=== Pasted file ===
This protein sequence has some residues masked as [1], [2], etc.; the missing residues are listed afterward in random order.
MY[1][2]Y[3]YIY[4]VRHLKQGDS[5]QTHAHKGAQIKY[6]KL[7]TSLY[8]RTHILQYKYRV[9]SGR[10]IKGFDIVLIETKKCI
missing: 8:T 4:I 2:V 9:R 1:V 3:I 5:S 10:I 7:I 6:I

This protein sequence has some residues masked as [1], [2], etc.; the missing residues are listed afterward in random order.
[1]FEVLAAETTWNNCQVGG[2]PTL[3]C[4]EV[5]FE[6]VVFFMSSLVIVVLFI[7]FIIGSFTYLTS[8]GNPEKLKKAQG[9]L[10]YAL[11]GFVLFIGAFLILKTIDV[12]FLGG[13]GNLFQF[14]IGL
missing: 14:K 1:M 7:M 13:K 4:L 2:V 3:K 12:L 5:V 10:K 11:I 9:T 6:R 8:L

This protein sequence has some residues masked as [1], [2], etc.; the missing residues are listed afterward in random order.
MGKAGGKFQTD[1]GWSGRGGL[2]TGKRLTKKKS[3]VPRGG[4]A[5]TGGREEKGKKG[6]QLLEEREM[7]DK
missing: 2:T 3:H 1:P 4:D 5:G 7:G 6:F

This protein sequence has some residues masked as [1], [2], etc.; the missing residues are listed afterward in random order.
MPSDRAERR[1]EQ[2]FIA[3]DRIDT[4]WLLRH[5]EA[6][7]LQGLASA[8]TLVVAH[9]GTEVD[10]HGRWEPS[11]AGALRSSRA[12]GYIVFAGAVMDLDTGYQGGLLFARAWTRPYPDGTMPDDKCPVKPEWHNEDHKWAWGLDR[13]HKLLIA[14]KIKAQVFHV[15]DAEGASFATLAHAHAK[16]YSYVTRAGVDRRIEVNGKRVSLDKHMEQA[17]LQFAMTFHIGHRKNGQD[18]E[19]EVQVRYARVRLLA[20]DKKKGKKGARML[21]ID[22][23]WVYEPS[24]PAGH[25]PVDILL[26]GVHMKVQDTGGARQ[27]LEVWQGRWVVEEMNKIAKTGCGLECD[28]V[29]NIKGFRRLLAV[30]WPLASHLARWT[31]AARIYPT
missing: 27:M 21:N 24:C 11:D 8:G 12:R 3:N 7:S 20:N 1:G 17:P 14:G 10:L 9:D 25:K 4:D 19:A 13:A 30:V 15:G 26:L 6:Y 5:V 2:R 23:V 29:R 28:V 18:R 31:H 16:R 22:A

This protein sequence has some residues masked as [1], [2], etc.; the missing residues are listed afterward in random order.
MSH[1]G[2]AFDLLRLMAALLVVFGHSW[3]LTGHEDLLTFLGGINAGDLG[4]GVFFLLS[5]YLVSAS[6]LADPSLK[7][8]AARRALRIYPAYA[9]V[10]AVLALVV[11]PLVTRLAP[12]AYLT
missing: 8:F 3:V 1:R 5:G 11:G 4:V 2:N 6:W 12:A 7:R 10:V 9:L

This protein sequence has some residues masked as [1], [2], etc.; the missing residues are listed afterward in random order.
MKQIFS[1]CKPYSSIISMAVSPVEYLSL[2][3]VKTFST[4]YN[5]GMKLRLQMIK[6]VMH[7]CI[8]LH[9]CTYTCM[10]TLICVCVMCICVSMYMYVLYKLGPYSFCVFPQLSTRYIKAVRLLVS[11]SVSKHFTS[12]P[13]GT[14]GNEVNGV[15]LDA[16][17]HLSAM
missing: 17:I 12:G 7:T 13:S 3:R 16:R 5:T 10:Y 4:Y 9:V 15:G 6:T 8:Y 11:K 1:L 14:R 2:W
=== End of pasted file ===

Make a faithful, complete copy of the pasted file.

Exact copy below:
This protein sequence has some residues masked as [1], [2], etc.; the missing residues are listed afterward in random order.
MY[1][2]Y[3]YIY[4]VRHLKQGDS[5]QTHAHKGAQIKY[6]KL[7]TSLY[8]RTHILQYKYRV[9]SGR[10]IKGFDIVLIETKKCI
missing: 8:T 4:I 2:V 9:R 1:V 3:I 5:S 10:I 7:I 6:I

This protein sequence has some residues masked as [1], [2], etc.; the missing residues are listed afterward in random order.
[1]FEVLAAETTWNNCQVGG[2]PTL[3]C[4]EV[5]FE[6]VVFFMSSLVIVVLFI[7]FIIGSFTYLTS[8]GNPEKLKKAQG[9]L[10]YAL[11]GFVLFIGAFLILKTIDV[12]FLGG[13]GNLFQF[14]IGL
missing: 14:K 1:M 7:M 13:K 4:L 2:V 3:K 12:L 5:V 10:K 11:I 9:T 6:R 8:L

This protein sequence has some residues masked as [1], [2], etc.; the missing residues are listed afterward in random order.
MGKAGGKFQTD[1]GWSGRGGL[2]TGKRLTKKKS[3]VPRGG[4]A[5]TGGREEKGKKG[6]QLLEEREM[7]DK
missing: 2:T 3:H 1:P 4:D 5:G 7:G 6:F

This protein sequence has some residues masked as [1], [2], etc.; the missing residues are listed afterward in random order.
MPSDRAERR[1]EQ[2]FIA[3]DRIDT[4]WLLRH[5]EA[6][7]LQGLASA[8]TLVVAH[9]GTEVD[10]HGRWEPS[11]AGALRSSRA[12]GYIVFAGAVMDLDTGYQGGLLFARAWTRPYPDGTMPDDKCPVKPEWHNEDHKWAWGLDR[13]HKLLIA[14]KIKAQVFHV[15]DAEGASFATLAHAHAK[16]YSYVTRAGVDRRIEVNGKRVSLDKHMEQA[17]LQFAMTFHIGHRKNGQD[18]E[19]EVQVRYARVRLLA[20]DKKKGKKGARML[21]ID[22][23]WVYEPS[24]PAGH[25]PVDILL[26]GVHMKVQDTGGARQ[27]LEVWQGRWVVEEMNKIAKTGCGLECD[28]V[29]NIKGFRRLLAV[30]WPLASHLARWT[31]AARIYPT
missing: 27:M 21:N 24:C 11:D 8:G 12:R 3:N 7:S 20:N 1:G 17:P 14:G 10:L 9:D 25:K 4:D 19:A 13:A 30:V 15:G 26:L 6:Y 5:V 2:R 23:V 29:R 28:V 18:R 31:H 16:R 22:A

This protein sequence has some residues masked as [1], [2], etc.; the missing residues are listed afterward in random order.
MSH[1]G[2]AFDLLRLMAALLVVFGHSW[3]LTGHEDLLTFLGGINAGDLG[4]GVFFLLS[5]YLVSAS[6]LADPSLK[7][8]AARRALRIYPAYA[9]V[10]AVLALVV[11]PLVTRLAP[12]AYLT
missing: 8:F 3:V 1:R 5:G 11:G 4:V 2:N 6:W 12:A 7:R 10:V 9:L

This protein sequence has some residues masked as [1], [2], etc.; the missing residues are listed afterward in random order.
MKQIFS[1]CKPYSSIISMAVSPVEYLSL[2][3]VKTFST[4]YN[5]GMKLRLQMIK[6]VMH[7]CI[8]LH[9]CTYTCM[10]TLICVCVMCICVSMYMYVLYKLGPYSFCVFPQLSTRYIKAVRLLVS[11]SVSKHFTS[12]P[13]GT[14]GNEVNGV[15]LDA[16][17]HLSAM
missing: 17:I 12:G 7:T 13:S 3:R 16:R 5:T 10:Y 4:Y 9:V 15:G 6:T 8:Y 11:K 1:L 14:R 2:W